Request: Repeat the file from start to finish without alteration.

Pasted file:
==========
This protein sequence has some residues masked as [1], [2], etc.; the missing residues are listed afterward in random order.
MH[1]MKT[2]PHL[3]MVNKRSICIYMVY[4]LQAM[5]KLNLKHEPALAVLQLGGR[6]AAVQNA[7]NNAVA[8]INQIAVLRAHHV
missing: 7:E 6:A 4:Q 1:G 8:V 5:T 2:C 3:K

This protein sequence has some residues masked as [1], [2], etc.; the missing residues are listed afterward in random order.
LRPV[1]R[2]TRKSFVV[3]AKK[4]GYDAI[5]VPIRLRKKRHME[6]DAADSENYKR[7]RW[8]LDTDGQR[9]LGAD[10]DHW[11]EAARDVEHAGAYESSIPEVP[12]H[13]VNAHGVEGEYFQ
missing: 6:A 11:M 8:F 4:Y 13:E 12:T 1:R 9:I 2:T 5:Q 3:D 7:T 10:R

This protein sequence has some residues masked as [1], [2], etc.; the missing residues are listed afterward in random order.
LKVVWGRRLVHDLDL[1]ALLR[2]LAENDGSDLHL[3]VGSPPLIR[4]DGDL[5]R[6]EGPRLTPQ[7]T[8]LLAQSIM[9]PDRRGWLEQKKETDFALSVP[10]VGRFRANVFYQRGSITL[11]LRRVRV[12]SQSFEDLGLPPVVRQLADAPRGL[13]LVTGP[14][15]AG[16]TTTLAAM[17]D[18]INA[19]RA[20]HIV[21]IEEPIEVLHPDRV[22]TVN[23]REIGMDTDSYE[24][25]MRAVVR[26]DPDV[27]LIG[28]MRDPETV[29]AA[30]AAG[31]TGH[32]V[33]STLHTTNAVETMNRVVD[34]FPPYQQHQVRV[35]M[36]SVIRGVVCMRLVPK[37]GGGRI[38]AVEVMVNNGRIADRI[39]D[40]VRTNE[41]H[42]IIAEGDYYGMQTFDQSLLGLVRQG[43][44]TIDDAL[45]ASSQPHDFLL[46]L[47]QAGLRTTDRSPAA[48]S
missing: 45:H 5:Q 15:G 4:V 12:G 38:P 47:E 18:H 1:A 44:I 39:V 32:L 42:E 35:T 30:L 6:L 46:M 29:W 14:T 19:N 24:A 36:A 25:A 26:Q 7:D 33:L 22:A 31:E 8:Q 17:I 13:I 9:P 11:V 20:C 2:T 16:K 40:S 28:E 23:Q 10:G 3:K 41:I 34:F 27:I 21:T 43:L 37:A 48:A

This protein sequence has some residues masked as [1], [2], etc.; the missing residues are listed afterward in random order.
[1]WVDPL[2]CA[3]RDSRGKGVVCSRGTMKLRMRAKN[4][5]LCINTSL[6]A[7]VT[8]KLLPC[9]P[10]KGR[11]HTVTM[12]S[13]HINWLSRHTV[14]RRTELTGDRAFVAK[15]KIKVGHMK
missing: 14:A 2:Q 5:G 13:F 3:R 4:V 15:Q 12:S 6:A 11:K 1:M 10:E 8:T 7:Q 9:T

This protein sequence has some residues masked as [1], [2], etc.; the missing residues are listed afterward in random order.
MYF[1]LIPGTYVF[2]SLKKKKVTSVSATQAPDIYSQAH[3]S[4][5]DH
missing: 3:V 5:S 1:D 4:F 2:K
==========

This protein sequence has some residues masked as [1], [2], etc.; the missing residues are listed afterward in random order.
MH[1]MKT[2]PHL[3]MVNKRSICIYMVY[4]LQAM[5]KLNLKHEPALAVLQLGGR[6]AAVQNA[7]NNAVA[8]INQIAVLRAHHV
missing: 7:E 6:A 4:Q 1:G 8:V 5:T 2:C 3:K

This protein sequence has some residues masked as [1], [2], etc.; the missing residues are listed afterward in random order.
LRPV[1]R[2]TRKSFVV[3]AKK[4]GYDAI[5]VPIRLRKKRHME[6]DAADSENYKR[7]RW[8]LDTDGQR[9]LGAD[10]DHW[11]EAARDVEHAGAYESSIPEVP[12]H[13]VNAHGVEGEYFQ
missing: 6:A 11:M 8:F 4:Y 13:E 12:T 1:R 9:I 2:T 5:Q 3:D 7:T 10:R

This protein sequence has some residues masked as [1], [2], etc.; the missing residues are listed afterward in random order.
LKVVWGRRLVHDLDL[1]ALLR[2]LAENDGSDLHL[3]VGSPPLIR[4]DGDL[5]R[6]EGPRLTPQ[7]T[8]LLAQSIM[9]PDRRGWLEQKKETDFALSVP[10]VGRFRANVFYQRGSITL[11]LRRVRV[12]SQSFEDLGLPPVVRQLADAPRGL[13]LVTGP[14][15]AG[16]TTTLAAM[17]D[18]INA[19]RA[20]HIV[21]IEEPIEVLHPDRV[22]TVN[23]REIGMDTDSYE[24][25]MRAVVR[26]DPDV[27]LIG[28]MRDPETV[29]AA[30]AAG[31]TGH[32]V[33]STLHTTNAVETMNRVVD[34]FPPYQQHQVRV[35]M[36]SVIRGVVCMRLVPK[37]GGGRI[38]AVEVMVNNGRIADRI[39]D[40]VRTNE[41]H[42]IIAEGDYYGMQTFDQSLLGLVRQG[43][44]TIDDAL[45]ASSQPHDFLL[46]L[47]QAGLRTTDRSPAA[48]S
missing: 45:H 5:Q 15:G 4:V 12:G 38:P 47:E 18:H 1:A 44:I 39:V 32:L 42:E 35:T 30:L 6:L 46:M 29:W 14:T 19:N 24:A 36:A 25:A 26:Q 7:D 33:L 22:A 31:E 8:Q 17:I 13:I 9:P 11:V 20:C 2:T 16:K 40:S 28:E 23:Q 10:G 3:K 41:I 34:F 27:I 21:T 43:L 37:A 48:A

This protein sequence has some residues masked as [1], [2], etc.; the missing residues are listed afterward in random order.
[1]WVDPL[2]CA[3]RDSRGKGVVCSRGTMKLRMRAKN[4][5]LCINTSL[6]A[7]VT[8]KLLPC[9]P[10]KGR[11]HTVTM[12]S[13]HINWLSRHTV[14]RRTELTGDRAFVAK[15]KIKVGHMK
missing: 14:A 2:Q 5:G 13:F 3:R 4:V 15:Q 12:S 6:A 11:K 1:M 10:E 8:T 7:Q 9:T

This protein sequence has some residues masked as [1], [2], etc.; the missing residues are listed afterward in random order.
MYF[1]LIPGTYVF[2]SLKKKKVTSVSATQAPDIYSQAH[3]S[4][5]DH
missing: 3:V 5:S 1:D 4:F 2:K